Singer, songwriter and guitar player Tomas Doncker has been a presence on the music scene of New York for more than two decades. He has been in groups such as James Chance and the Contortions, Defunkt, Loose Jointz and others. He has recorded with jazz pianist Masabumi Kikuchi and saxophone player Sadao Watanabe, as well. With Moaning At Midnight: The Howlin’ Wolf Project, he brings together his band to make an album that is utterly listenable in so many ways. They pay tribute to one of blues’ greats via strong rhythms and riffs, and yet somehow have made an album which is original and very much their own.
The opening track on the album is “Evil,” and it is a brilliant rendition. The vocals are bluesy, stagey and strong. The band support well, with the bass lines adding new dimensions to imaginative playing over the top on guitars and harmonica. There is a brilliant guitar solo. “Killing Floor,” meanwhile, is softer, slower and brings the pace down with interaction between the vocals and harmonica. The harmonica weaves in and out, out and in like a cat prowling the vocal lines — and again the guitar solo is superb.
“Back Door Man” opens with the familiar riff, and the track is well covered. The vocals are gentle for this track and delivered in almost a whisper at times yet there is a sense of menace which builds in the song. David Barnes’ harmonica is mesmerizing. “Moanin’ At Midnight” has beautiful vocals and the essence of The Wolf is so strong it feels he could be in the room. “Spoonful,” one of my favorite tracks of all time, is very different in the Doncker band’s hands — and they make the song their own. Excellent vocals are backed up by the band and Doncker’s voice is totally suited to this song.
“Blind Melon Morpheus (Missed The Train)” is a short interlude played by Barnes on harmonica, and he develops an opening solo into a riff which follows through to the end (all 1.22 minutes), crescending and receding like a train. It’s fun and beautiful. “Shook Down” has a sonorous bass in the background, and again that harmonica helps build the song to a manic blues crescendo in which the whole band joins before the vocals come in and for a brief moment stand alone before the band rejoin. “I Ain’t Superstitious” has the keyboard dominating the opening, and this is an uplifting version of the song with strong rock and roll overtones and a funk mode behind. Fast, and a delight to listen to.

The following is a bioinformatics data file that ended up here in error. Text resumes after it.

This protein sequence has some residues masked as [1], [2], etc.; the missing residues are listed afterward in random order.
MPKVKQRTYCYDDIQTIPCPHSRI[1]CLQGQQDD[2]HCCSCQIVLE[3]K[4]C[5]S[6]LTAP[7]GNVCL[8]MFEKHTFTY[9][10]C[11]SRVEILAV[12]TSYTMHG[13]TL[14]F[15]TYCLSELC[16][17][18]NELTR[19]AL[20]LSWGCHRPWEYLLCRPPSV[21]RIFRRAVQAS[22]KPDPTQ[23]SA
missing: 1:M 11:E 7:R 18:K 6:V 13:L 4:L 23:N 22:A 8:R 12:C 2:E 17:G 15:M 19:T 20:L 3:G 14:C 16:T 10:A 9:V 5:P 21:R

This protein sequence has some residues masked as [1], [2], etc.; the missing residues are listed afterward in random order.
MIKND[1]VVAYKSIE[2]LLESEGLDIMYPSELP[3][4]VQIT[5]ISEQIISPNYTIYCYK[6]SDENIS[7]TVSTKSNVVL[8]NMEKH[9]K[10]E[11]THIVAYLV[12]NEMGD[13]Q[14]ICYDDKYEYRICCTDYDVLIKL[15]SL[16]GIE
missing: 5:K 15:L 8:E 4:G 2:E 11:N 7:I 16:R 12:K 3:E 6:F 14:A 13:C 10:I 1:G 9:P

“Smoke Stack Lightening” has to be the highlight of the album. It is given a psychedelic opening and a very original start, but Doncker proves he can howl like the Wolf himself. The opening and finale are built around a spoken mid section — brilliant blues music The last track, “Moanin’ at Midnight (Ras Jah Ames Dubmix)” starts with a truly eerie and surreal opening on keyboards which is joined by the harmonica, then the bass and finally the piece builds into a dub version of the original. It is different, to say the least. I am not sure what the Wolf would have made of it had he lived to see dub music and modern times, but it certainly has an overriding beat — and once the harmonica comes into remind you of the original riff all is well.
Moaning At Midnight: The Howlin’ Wolf Project is brave because while there is, of course, much reference to Howlin’ Wolf, the band have puts their own individual stamp on things. Doncker’s voice bears passing resemblance to Wolf’s, but he does not try to imitate. His vocals have a different timbre to the Wolf’s, and introduce a softness to the songs and a very different emotive feel to the lyrics — very much in his own style. Throughout, there is respect for the original riffs but new tweaks and offerings are added, making each track individual.
As someone who cut their musical teeth on Messrs. Wolf, Waters and other wonderful blues people, I will admit to agreeing to review this with not a little trepidation: I have heard enough people imitating both to know in a track or two whether it is worth a listen. Ten tracks on, I made my mind up — this is definitely worth a listen. Whether you are familiar with Wolf’s original material or are new to the Blues, this is a great album — original and yet strongly reflective of the era and style of Mr Wolf.
Blues with class. Doncker and Co. nailed it.
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